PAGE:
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14 May 2003
Origin of New England stone face carvings debated

The origin of five flat-backed stone faces with sunken eye sockets and gaping mouths found in Sturbridge and Southbridge, Massachusetts (USA), and weighing between 6 and 25 pounds is currently being debated by archaeologists and antiquary researchers throughout New England.
     Joseph Sinnott, retired state geologist for Massachusetts, is in current possession of the stones, having been given them over the past two years by individuals who either found them out in the wild or have had them in the family for decades. Even though the carvings appear to be centuries old, dating cannot be determined with certainty due to how they've oxidized. According to Sinnott, who wants to organize a dig this summer to look for more stone faces amidst the debris of a much older civilization that can be more easily carbon-dated, there is no evidence the carvings were made with metal tools.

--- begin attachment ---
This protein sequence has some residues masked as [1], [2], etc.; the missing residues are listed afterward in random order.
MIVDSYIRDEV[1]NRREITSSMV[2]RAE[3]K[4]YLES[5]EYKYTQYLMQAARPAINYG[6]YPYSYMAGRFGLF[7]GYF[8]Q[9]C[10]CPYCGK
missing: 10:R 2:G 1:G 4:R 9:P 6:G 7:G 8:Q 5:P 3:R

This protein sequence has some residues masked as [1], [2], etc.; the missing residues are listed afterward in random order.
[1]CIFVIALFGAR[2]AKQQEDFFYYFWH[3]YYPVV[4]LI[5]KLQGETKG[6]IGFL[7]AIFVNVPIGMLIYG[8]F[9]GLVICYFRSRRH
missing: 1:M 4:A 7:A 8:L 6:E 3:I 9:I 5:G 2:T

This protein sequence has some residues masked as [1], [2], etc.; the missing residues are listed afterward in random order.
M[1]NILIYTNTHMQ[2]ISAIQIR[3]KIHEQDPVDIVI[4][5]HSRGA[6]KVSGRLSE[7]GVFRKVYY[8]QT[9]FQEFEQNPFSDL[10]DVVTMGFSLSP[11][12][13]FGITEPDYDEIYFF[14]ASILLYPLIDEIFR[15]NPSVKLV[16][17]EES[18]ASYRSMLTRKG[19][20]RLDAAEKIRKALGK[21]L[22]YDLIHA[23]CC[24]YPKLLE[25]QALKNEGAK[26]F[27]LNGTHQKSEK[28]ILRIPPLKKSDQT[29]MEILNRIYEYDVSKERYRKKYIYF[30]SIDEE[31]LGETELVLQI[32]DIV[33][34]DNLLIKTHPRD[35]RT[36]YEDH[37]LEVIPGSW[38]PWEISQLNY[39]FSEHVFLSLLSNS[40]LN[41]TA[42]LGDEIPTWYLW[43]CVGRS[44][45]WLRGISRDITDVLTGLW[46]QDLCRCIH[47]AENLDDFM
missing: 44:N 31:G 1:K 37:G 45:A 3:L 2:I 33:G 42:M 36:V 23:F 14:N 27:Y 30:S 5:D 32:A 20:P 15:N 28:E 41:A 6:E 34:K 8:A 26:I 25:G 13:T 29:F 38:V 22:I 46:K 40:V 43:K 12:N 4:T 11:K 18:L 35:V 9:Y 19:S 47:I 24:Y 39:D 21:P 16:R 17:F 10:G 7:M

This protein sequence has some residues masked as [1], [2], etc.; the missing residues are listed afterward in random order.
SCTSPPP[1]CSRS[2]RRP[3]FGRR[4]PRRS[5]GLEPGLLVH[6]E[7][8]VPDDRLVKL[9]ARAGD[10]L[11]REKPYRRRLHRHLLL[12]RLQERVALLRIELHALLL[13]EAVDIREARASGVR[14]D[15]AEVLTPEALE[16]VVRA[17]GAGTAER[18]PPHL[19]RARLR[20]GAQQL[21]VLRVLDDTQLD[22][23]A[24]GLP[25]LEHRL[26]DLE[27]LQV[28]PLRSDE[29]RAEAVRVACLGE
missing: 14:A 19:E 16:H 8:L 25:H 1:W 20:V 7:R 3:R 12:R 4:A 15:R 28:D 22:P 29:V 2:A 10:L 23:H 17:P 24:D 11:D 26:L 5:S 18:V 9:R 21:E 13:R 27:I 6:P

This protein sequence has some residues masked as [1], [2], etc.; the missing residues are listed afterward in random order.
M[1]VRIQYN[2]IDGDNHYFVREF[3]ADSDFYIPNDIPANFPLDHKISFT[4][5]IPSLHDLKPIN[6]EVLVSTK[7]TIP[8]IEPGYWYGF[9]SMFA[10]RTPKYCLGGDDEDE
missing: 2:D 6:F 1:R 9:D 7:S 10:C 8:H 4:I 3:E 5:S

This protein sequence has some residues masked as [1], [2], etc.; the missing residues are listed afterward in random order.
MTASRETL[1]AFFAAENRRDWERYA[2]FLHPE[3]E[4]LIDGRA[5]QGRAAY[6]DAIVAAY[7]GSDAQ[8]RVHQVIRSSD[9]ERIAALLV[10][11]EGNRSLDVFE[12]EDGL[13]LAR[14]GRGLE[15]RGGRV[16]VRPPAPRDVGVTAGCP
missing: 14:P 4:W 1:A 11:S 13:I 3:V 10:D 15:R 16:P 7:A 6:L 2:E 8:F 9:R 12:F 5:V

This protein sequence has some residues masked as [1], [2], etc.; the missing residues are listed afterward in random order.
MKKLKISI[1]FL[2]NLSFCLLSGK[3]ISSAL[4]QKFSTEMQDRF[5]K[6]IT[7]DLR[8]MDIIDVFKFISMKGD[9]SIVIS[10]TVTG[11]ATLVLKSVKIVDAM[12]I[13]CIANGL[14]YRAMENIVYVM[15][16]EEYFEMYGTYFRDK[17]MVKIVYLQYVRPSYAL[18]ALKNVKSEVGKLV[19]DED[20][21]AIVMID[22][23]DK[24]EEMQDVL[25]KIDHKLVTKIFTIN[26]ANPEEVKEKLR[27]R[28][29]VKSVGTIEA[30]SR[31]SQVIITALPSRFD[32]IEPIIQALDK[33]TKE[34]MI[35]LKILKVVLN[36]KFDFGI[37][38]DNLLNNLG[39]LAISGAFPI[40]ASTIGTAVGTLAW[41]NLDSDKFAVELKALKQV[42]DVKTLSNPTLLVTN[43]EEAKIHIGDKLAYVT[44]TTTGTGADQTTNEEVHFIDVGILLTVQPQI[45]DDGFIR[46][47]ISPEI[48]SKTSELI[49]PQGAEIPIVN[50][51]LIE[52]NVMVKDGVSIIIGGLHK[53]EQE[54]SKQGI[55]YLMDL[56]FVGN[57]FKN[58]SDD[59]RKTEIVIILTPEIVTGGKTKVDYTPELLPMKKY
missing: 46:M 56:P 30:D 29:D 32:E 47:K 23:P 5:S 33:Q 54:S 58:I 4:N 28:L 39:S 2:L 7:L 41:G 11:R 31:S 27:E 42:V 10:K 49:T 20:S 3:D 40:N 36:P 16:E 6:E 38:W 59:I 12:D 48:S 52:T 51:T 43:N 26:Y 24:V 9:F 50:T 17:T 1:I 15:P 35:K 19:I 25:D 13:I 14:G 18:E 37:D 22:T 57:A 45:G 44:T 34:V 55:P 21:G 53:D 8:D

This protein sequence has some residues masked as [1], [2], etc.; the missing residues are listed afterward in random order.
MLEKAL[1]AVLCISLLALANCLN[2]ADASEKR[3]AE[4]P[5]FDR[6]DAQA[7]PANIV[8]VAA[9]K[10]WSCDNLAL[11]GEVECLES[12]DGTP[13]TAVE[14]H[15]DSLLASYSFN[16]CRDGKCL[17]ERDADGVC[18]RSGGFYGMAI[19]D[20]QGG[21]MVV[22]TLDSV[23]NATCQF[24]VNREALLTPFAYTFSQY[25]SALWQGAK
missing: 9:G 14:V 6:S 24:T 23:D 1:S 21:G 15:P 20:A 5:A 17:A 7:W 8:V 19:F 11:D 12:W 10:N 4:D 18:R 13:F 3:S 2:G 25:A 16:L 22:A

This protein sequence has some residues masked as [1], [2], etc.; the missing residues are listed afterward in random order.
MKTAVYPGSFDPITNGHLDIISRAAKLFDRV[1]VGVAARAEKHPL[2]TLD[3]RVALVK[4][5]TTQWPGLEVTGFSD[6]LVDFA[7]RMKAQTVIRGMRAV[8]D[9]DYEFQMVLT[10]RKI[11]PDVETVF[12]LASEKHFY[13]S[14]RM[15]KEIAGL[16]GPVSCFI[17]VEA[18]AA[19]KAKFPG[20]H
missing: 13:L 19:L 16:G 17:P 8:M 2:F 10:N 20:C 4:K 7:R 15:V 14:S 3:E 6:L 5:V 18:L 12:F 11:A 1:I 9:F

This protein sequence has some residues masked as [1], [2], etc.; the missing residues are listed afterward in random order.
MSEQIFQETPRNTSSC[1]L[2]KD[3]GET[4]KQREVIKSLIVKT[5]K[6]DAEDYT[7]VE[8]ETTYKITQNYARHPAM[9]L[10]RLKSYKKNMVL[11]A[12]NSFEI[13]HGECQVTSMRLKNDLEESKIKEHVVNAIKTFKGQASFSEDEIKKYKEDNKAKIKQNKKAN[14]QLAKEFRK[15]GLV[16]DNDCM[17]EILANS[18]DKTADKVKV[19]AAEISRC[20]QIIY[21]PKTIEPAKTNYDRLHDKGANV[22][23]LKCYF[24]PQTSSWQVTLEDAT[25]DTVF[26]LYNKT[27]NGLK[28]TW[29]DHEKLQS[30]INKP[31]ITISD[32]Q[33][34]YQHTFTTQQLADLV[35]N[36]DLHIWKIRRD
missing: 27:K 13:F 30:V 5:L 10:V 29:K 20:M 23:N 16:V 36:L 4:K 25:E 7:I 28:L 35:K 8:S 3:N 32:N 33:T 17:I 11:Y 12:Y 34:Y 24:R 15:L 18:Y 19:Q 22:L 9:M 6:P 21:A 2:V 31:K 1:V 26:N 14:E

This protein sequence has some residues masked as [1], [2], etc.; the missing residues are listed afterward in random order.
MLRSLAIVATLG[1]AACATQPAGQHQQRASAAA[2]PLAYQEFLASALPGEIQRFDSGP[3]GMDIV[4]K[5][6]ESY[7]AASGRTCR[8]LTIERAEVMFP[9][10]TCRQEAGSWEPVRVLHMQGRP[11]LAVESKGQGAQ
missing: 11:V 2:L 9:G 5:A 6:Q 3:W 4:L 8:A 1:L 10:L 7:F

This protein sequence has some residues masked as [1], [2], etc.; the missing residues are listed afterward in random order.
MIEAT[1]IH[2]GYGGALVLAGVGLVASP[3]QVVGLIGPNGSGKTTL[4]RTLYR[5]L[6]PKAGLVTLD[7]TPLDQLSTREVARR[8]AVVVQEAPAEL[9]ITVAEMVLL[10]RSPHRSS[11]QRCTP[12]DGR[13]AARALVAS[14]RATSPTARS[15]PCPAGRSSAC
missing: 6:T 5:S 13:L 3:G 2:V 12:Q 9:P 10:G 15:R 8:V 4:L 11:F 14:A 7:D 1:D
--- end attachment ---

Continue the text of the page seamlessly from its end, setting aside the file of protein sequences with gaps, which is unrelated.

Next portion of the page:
Ed Hood, an archaeologist and research historian at Old Sturbridge Village, disagrees. After examining the stones, Hood couldn't tell whether metal tools were used or whether the marks left by modern tools have been masked. Others have speculated that the stones were used for sacrificial rituals, their flat backs supposing a supine position so that the faces could stare at the stars while their mouths held burnt offerings. However, members of the Nipmuc, a Native American tribe that dwelled in central Massachusetts for thousands of years, have stated that the carvings match nothing their tribe has ever done.
     Even though Sinnott does not believe the faces to be a modern-day hoax, he is open to any other explanation as to their origin.

Source: Associated Press (10 May 2003)

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